Legions of women globally march for equal rights

Millions of people from all walks of life come together to march for equal rights

Sophia Holt, Staff Reporter

On Saturday, Jan. 21, the Women’s March on Chicago was one of more than 250 peaceful protests that took place globally in reaction to President Donald Trump’s inauguration on Jan. 20.

The goal of the march was to bring women’s rights issues, and many others, to the attention of the new administration.

50,000 people were expected to attend the rally held in downtown Chicago, followed by a march from Grant Park down Jackson Blvd towards Federal Plaza.

With a turnout of an estimated 250,000 people, there where too many people to march on the scheduled route. However, the marchers proceeded in order to send a message.

Many New Trier students and faculty attended the march. Senior Vince Park, who campaigned for Hillary and Illinois Democrats during the election, attended the Women’s March on Chicago. Park said, “I was exposed to lots of issues that deeply concerned me, particularly women’s and disability rights. By participating in the Women’s March, I could express my beliefs and spend time with other people who are passionate about these issues.”

Being surrounded by like-minded people motivated many students, like Park, to attend the march.

Senior Lisa Vetyuhova said, “It was important for me to voice my beliefs amongst people equally as passionate as I was, especially after so many were quiet or silenced during the past year. I marched not only for women’s rights, but also for everyone who is marginalized and oppressed.”

Senior Annabel Weyhrich agreed, “I couldn’t justify sitting around my home if in the future I’d say, ‘It’s ridiculous our government is restricting my right to choose.’ If there was anytime at all to take action, this is the time.”

The march’s goal of bringing people together to peacefully protest a wide range of issues, Weyhrich said, “Was super effective in showing that all across the world, people, specifically women, are banding together to show that if anything, angry people get stuff done.”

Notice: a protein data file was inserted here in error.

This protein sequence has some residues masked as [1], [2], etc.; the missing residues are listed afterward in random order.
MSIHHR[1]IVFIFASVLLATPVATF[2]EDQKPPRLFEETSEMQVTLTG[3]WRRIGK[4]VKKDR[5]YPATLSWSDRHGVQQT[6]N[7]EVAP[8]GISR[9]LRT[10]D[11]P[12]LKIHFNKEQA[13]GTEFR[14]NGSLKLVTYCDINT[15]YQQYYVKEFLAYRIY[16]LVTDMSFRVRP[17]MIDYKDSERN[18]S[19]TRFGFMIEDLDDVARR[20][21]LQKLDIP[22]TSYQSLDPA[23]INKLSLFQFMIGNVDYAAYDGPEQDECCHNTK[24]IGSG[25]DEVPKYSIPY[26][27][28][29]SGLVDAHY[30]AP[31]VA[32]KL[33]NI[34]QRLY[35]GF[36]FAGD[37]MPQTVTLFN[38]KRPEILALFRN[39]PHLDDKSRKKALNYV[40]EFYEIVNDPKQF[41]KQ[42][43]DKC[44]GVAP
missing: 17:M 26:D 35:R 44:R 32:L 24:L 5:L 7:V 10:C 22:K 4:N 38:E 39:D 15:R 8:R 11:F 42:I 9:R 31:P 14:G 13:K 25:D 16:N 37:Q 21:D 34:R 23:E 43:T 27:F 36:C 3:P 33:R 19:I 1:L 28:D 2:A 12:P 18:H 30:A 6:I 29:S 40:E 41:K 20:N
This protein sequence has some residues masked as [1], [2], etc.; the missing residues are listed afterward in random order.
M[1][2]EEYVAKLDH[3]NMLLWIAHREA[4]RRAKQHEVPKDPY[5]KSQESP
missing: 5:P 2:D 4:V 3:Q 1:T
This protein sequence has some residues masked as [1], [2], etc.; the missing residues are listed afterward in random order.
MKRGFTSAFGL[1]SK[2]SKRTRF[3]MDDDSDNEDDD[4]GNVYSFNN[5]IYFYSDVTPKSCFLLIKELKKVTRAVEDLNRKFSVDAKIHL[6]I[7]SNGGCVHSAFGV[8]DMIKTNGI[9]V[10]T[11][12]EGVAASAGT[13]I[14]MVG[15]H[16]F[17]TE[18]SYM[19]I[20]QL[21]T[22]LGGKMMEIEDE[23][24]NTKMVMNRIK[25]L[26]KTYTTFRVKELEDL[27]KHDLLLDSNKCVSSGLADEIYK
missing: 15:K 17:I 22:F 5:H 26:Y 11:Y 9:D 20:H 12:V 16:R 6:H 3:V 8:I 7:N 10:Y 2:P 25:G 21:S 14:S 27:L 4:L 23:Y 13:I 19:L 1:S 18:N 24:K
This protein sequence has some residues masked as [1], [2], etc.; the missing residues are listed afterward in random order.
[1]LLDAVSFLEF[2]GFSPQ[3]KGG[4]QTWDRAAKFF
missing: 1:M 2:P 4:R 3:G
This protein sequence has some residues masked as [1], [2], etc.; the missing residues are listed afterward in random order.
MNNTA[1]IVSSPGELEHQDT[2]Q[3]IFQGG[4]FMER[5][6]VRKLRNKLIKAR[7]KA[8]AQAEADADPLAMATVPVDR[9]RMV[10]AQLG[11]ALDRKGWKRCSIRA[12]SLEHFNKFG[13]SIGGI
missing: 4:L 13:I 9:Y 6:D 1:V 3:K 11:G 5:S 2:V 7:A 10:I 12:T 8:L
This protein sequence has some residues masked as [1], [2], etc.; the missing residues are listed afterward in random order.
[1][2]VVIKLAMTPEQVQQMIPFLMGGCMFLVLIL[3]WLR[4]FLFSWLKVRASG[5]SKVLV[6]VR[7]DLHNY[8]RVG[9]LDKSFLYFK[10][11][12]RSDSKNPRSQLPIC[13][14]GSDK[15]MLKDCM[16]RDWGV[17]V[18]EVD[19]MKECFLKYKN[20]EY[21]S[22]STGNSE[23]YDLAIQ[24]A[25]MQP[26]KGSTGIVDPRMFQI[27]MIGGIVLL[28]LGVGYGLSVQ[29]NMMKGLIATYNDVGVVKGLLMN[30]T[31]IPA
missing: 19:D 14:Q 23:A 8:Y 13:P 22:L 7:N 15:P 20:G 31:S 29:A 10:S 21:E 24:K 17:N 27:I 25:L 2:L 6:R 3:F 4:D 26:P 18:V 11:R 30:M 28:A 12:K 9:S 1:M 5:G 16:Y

Park agreed, “The march was successful in bringing to national attention many different issues. It allowed  diverse groups to express themselves in ways that might not have been possible in politics.”

However, many feel that not all women were represented. Many signs used at protests around the world used imagery of the female reproductive system. This caused controversy within the transgender community. Junior Arielle Imber commented, “Using the female anatomy to symbolize feminism is sloppy and exclusive. Feminism needs to combat more than just shaming, equal pay, and reproductive rights. Feminism needs to address homophobia, transophobia, racism, classism, albeism, every type of divisive ‘ism.’”

Others point out the stigma of “white feminism” that was present in many demonstrations globally. Weyhrich said, “White feminism happens when white women fight for equal pay, abortion rights and they fight against rape culture-which is important- but they turn a blind eye to the fact that women of color also have to fight against racial injustice. I hope in the next four years, within our gender’s fight for equality, we can eliminate the racist gap and really include all women.”

A record breaking 101 women have been elected to the 114th congress beginning this year, including Illinois’ own Tammy Duckworth. Among them is the first black Republican woman to be elected to Congress, Mia Love.

However, the glass ceiling has not been shattered yet. While women make up nearly 64% of the electorate, they make up only 19.4% of Congress.

Park said, “Congress is not reflective of American society and results in an underrepresentation of women and women’s interests. It’s very important to get more women involved in the political process to break the glass ceiling, whether it be lobbying policymakers or even running for office.”

While the Women’s March didn’t result in any immediate political action, the march successfully brought multiple issues to the attention of people around the world. As Vetyuhova explained, “The march showed the power of peaceful protest and displayed the strength of community and unity. Most of all, it showed me that you don’t have to be a certain age to stand behind something and fight for it.”